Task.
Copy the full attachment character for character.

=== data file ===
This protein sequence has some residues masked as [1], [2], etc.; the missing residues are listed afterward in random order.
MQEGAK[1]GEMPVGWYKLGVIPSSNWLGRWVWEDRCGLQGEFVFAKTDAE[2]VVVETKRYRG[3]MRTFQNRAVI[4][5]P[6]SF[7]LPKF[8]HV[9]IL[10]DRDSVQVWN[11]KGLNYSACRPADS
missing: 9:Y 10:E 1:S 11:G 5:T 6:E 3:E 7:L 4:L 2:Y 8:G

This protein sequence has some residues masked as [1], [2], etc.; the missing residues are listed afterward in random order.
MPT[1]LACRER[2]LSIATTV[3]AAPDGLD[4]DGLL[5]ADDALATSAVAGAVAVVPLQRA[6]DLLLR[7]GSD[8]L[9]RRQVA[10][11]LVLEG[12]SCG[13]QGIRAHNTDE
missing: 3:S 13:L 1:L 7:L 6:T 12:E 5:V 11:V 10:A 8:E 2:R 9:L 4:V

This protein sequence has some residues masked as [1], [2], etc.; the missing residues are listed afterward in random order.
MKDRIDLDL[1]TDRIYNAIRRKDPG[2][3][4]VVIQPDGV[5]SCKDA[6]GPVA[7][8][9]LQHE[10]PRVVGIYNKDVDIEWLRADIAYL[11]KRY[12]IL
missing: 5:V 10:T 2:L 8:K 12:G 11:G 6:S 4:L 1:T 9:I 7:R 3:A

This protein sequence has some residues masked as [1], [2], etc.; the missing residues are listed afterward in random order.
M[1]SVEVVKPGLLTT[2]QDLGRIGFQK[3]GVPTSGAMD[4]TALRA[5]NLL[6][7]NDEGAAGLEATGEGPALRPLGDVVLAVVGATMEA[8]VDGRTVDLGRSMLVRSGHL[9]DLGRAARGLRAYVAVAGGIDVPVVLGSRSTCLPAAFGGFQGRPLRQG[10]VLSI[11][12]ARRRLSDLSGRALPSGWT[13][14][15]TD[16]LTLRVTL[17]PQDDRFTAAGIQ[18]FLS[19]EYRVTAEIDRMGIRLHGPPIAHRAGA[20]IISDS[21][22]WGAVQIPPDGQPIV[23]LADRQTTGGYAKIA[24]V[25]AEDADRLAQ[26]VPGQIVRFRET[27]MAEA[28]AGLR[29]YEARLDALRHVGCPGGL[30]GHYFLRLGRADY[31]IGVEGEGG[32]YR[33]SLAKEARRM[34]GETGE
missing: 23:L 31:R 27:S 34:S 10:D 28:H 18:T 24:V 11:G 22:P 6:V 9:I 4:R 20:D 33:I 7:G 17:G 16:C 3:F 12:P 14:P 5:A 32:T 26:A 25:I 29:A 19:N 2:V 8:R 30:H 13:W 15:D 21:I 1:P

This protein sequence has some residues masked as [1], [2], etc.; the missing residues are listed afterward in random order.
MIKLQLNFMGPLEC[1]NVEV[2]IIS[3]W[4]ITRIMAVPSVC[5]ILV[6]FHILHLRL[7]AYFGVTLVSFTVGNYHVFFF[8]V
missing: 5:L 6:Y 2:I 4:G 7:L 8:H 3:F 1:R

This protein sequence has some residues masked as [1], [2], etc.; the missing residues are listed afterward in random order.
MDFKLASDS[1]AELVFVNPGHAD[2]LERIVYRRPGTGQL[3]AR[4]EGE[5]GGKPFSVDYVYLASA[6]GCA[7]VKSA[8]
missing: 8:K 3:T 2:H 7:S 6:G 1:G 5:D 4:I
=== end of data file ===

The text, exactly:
This protein sequence has some residues masked as [1], [2], etc.; the missing residues are listed afterward in random order.
MQEGAK[1]GEMPVGWYKLGVIPSSNWLGRWVWEDRCGLQGEFVFAKTDAE[2]VVVETKRYRG[3]MRTFQNRAVI[4][5]P[6]SF[7]LPKF[8]HV[9]IL[10]DRDSVQVWN[11]KGLNYSACRPADS
missing: 9:Y 10:E 1:S 11:G 5:T 6:E 3:E 7:L 4:L 2:Y 8:G

This protein sequence has some residues masked as [1], [2], etc.; the missing residues are listed afterward in random order.
MPT[1]LACRER[2]LSIATTV[3]AAPDGLD[4]DGLL[5]ADDALATSAVAGAVAVVPLQRA[6]DLLLR[7]GSD[8]L[9]RRQVA[10][11]LVLEG[12]SCG[13]QGIRAHNTDE
missing: 3:S 13:L 1:L 7:L 6:T 12:E 5:V 11:V 10:A 8:E 2:R 9:L 4:V

This protein sequence has some residues masked as [1], [2], etc.; the missing residues are listed afterward in random order.
MKDRIDLDL[1]TDRIYNAIRRKDPG[2][3][4]VVIQPDGV[5]SCKDA[6]GPVA[7][8][9]LQHE[10]PRVVGIYNKDVDIEWLRADIAYL[11]KRY[12]IL
missing: 5:V 10:T 2:L 8:K 12:G 11:G 6:S 4:L 1:T 9:I 7:R 3:A

This protein sequence has some residues masked as [1], [2], etc.; the missing residues are listed afterward in random order.
M[1]SVEVVKPGLLTT[2]QDLGRIGFQK[3]GVPTSGAMD[4]TALRA[5]NLL[6][7]NDEGAAGLEATGEGPALRPLGDVVLAVVGATMEA[8]VDGRTVDLGRSMLVRSGHL[9]DLGRAARGLRAYVAVAGGIDVPVVLGSRSTCLPAAFGGFQGRPLRQG[10]VLSI[11][12]ARRRLSDLSGRALPSGWT[13][14][15]TD[16]LTLRVTL[17]PQDDRFTAAGIQ[18]FLS[19]EYRVTAEIDRMGIRLHGPPIAHRAGA[20]IISDS[21][22]WGAVQIPPDGQPIV[23]LADRQTTGGYAKIA[24]V[25]AEDADRLAQ[26]VPGQIVRFRET[27]MAEA[28]AGLR[29]YEARLDALRHVGCPGGL[30]GHYFLRLGRADY[31]IGVEGEGG[32]YR[33]SLAKEARRM[34]GETGE
missing: 23:L 31:R 27:S 34:S 10:D 28:H 18:T 24:V 11:G 22:P 6:V 9:I 4:R 20:D 33:I 7:G 17:G 16:C 3:F 12:P 14:P 5:A 32:T 26:A 25:I 29:A 19:N 2:V 8:R 30:H 13:W 15:D 21:I 1:P

This protein sequence has some residues masked as [1], [2], etc.; the missing residues are listed afterward in random order.
MIKLQLNFMGPLEC[1]NVEV[2]IIS[3]W[4]ITRIMAVPSVC[5]ILV[6]FHILHLRL[7]AYFGVTLVSFTVGNYHVFFF[8]V
missing: 5:L 6:Y 2:I 4:G 7:L 8:H 3:F 1:R

This protein sequence has some residues masked as [1], [2], etc.; the missing residues are listed afterward in random order.
MDFKLASDS[1]AELVFVNPGHAD[2]LERIVYRRPGTGQL[3]AR[4]EGE[5]GGKPFSVDYVYLASA[6]GCA[7]VKSA[8]
missing: 8:K 3:T 2:H 7:S 6:G 1:G 5:D 4:I